Closer To The Art

By Geoff Barton, Classic Rock, July 2004, transcribed by pwrwindows

DVD version adds little to the original VHS release, but it's worth it just to see those crazy kaftans once again.

Chronicles: The DVD Collection

WHAT CAN THIS STRANGE DEVICE BE? When I touch it, it gives forth a sound...

Sorry, readers, I was just getting to grips with my new DVD player and its complicated remote control device. I think I've got the hang of it now. Rush's Chronicles was originally released in 1990 on VHS, so if nothing else it's good to have these videos available on DVD format because now they won't degrade over time. But unfortunately there are few extras included, the sound is uneven and the picture quality doesn't seem to be much better than on VHS. The running time is still just over an hour. Moreover, there's a suggestion that the bonus 'unreleased hidden videos' ('The Enemy Within' and 'Afterimage') in fact appeared on Rush's 'Through The Camera Eye' back in '85 (I'll have to dust down my old Laserdisc equipment to check). The one surprise on this DVD is a performance of 'Tom Sawyer' which does seem to be brand new. Along with 'Limelight', it was shot at Le Studio in Morin Heights, Quebec, during the recording of Rush's 'Moving Pictures' album. If memory serves me correctly (which means I'm almost certainly wrong) the version of 'Tom Sawyer' on the VHS Chronicles was taken from the 'Exit, Stage Left' concert video.

Enough gripes. Rush have never been the most camera-friendly of bands, but for fans who don't own the 14-year-old VHS Chronicles this DVD is invaluable. The videos here span 1977 to '87, before the onslaught of satellite music TV in the UK. Therefore they are unlikely to have been seen here more than a handful of times, if at all. Opener 'Closer To The Heart' comes drenched in patchouli oil from Rush's kaftan era (my favourite). The band shuffle around on stage on their trademark white carpet, bassist/vocalist Geddy Lee sports a Farrah Fawcett hairdo, and Neil Peart beats up a piece of modern-art sculpture (or is it a drum kit?). 'The Trees' - grander and lengthier than I remember it - offers more of the same, although Lee has invested in hair straighteners by now. I enjoyed the aforementioned 'Tom Sawyer' and 'Limelight' immensely. They give a fascinating insight into Le Studio's wintry recording environment - the Canadian three-piece craft some meticulous prog-metal while flanked by tall windows, through which you can glimpse the beautiful, brittle, frozen forest outside.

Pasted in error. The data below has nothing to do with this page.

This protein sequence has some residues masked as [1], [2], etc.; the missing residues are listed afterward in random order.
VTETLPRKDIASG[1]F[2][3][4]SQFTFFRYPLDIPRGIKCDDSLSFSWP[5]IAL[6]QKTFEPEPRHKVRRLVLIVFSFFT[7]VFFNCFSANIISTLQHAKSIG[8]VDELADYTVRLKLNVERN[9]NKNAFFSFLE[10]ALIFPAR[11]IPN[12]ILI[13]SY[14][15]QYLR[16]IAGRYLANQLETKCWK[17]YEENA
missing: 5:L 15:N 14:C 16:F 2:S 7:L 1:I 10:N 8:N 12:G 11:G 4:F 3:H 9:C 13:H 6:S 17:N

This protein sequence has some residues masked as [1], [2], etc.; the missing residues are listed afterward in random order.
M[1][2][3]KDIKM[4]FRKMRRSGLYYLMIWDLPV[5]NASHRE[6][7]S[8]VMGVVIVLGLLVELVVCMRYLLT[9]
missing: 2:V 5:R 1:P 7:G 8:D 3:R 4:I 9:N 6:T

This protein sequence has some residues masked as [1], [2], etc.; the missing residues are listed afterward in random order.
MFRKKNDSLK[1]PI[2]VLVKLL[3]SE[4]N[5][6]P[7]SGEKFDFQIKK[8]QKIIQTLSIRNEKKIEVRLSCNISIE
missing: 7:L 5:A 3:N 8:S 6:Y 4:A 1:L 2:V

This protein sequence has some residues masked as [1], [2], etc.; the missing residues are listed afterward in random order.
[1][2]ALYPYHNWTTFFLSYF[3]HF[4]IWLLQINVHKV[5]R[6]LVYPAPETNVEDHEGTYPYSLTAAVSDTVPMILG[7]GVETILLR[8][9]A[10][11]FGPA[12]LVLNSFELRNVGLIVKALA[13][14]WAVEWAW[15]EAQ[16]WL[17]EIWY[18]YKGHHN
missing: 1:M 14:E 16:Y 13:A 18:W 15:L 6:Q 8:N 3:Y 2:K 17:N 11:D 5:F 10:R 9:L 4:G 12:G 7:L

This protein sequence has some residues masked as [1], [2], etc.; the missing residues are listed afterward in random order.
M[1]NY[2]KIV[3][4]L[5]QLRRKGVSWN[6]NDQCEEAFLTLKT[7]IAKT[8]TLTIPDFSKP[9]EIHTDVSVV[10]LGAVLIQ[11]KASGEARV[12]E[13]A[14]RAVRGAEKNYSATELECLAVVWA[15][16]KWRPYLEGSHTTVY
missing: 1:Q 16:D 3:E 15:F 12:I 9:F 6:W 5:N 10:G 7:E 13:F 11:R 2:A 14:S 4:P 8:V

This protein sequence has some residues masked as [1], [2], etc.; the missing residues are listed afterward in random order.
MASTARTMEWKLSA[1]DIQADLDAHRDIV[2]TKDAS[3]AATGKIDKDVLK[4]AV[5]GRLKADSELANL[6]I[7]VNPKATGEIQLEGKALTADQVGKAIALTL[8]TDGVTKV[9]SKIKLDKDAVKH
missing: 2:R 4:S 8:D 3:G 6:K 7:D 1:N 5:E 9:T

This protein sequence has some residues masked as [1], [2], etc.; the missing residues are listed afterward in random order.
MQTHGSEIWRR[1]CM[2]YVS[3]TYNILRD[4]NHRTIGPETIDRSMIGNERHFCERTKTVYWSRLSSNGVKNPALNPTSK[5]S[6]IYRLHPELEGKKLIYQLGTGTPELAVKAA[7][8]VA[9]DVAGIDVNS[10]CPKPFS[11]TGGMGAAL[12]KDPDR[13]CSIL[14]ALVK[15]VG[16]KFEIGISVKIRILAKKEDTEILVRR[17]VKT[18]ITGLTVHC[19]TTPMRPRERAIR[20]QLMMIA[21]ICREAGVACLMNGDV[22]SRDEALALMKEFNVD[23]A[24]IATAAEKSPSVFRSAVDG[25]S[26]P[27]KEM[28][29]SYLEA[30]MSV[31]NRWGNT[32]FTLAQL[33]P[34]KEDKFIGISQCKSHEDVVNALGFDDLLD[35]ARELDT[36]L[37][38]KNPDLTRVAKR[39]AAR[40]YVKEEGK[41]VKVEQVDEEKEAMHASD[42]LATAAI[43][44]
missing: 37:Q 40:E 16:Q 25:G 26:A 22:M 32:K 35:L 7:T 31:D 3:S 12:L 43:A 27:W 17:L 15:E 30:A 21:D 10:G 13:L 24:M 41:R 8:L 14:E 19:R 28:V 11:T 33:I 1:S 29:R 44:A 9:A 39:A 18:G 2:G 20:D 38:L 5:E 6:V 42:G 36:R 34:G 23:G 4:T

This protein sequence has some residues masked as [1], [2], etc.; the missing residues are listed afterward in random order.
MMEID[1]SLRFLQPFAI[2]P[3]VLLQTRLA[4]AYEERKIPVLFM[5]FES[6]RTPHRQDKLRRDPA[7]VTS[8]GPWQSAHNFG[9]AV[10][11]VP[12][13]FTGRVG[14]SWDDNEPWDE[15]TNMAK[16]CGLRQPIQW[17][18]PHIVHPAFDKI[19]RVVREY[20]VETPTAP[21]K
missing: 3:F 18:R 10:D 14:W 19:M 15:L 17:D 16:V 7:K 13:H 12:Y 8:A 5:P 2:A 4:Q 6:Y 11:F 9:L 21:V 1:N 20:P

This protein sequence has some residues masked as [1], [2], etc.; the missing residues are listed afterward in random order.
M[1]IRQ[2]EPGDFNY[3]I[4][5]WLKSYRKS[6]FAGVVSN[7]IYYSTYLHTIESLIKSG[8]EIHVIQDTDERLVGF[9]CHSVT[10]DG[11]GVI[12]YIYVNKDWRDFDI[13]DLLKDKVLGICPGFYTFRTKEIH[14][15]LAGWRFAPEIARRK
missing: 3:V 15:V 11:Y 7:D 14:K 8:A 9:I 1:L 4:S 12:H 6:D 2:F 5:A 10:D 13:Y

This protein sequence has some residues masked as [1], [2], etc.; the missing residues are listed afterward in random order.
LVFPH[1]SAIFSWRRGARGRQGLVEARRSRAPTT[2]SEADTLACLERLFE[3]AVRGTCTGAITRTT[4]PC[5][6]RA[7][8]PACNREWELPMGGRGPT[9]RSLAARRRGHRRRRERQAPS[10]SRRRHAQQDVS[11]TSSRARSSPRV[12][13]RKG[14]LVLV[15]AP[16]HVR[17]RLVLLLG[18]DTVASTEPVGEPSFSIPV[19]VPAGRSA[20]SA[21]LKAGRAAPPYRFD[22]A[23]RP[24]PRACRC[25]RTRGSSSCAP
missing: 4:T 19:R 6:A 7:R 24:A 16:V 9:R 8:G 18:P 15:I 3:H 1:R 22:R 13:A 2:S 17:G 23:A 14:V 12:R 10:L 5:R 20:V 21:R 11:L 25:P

'Red Barchetta' is a straight-forward in-concert performance with Atari racing-game graphics. Guitarist Alex Lifeson looks rather uncomfortable, having eschewed his mystical robes for a Duran Duran-style red jacket, and Peart has augmented his tympanic odds and sods with what can only be described as a stack of 20 or so ring doughnuts threaded onto a long pole. Seriously.

'Subdivisions' is the most effective video of all. It's punctuated by grainy repeat-footage of row upon row of grim, cardboard houses; sprawling suburbia at its most bleak and depressing. The focal point is a bespectacled high-school geek who feels he must 'conform or be cast out'.

'Distant Early Warning' is the first (relatively) big budget effort here, depicting a young kid straddling a soaring missile, but even so the visuals barely match the first Superman movie. Meanwhile, 'Red Sector A' sees Rush on stage in top titano-dome form, while 'The Big Money' has them back in a studio cavorting on a giant Monopoly board. However, the creaking computer effects again look like they were crafted on an Etch-A-Sketch. 'Mystic Rhythms' is full of strange imagery - at one point we get to glimpse inside a doll's house where a wooden toy snake is seen looming out of a tiny wardrobe. Baffling. But '...Rhythms' is a masterwork compared to 'Time Stand Still', which is full of wobbly Rush cut-outs bouncing about. Thank goodness for a guest appearance by Aimee Mann (who also sings on the track).

The final, 'non-hidden' video, 'Lock And Key', features a giant balloon similar to those menacing beach-balls called Rover in The Prisoner (a TV show that sure had its '2112'-style moments). The not-so-cunningly concealed extra videos can be played by selecting the 'Rush Chronicles' logo on the 'Play Videos' menu. I won't annoy you further. Enjoy.